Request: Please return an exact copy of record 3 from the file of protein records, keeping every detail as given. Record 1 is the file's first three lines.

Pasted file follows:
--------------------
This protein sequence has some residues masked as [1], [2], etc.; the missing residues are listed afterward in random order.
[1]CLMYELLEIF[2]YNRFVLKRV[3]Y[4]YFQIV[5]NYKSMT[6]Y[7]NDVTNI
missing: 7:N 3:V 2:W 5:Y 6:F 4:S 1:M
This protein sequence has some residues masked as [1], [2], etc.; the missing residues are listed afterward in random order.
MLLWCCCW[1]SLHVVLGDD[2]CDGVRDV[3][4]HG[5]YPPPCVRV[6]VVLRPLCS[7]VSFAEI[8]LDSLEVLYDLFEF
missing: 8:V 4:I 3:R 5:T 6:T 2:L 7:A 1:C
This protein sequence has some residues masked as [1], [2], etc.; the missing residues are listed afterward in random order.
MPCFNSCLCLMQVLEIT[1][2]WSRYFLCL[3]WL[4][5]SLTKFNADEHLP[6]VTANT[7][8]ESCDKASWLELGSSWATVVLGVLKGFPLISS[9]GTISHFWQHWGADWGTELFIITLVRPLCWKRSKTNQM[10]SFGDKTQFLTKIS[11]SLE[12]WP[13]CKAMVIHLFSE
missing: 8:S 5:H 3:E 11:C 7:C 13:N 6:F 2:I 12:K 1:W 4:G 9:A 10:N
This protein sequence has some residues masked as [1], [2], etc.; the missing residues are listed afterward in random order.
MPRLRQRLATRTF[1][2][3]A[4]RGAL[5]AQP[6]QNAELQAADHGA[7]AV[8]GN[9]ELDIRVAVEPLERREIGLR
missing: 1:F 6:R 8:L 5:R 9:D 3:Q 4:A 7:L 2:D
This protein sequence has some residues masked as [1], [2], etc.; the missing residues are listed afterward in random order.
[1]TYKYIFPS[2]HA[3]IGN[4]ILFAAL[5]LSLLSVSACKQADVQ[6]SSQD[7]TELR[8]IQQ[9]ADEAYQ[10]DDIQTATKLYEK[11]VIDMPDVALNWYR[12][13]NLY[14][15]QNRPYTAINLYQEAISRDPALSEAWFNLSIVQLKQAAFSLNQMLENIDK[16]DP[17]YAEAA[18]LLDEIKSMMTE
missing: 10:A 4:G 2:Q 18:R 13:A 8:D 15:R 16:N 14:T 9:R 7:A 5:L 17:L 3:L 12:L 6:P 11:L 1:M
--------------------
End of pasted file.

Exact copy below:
This protein sequence has some residues masked as [1], [2], etc.; the missing residues are listed afterward in random order.
MPCFNSCLCLMQVLEIT[1][2]WSRYFLCL[3]WL[4][5]SLTKFNADEHLP[6]VTANT[7][8]ESCDKASWLELGSSWATVVLGVLKGFPLISS[9]GTISHFWQHWGADWGTELFIITLVRPLCWKRSKTNQM[10]SFGDKTQFLTKIS[11]SLE[12]WP[13]CKAMVIHLFSE
missing: 8:S 5:H 3:E 11:C 7:C 13:N 6:F 2:I 12:K 1:W 4:G 9:A 10:N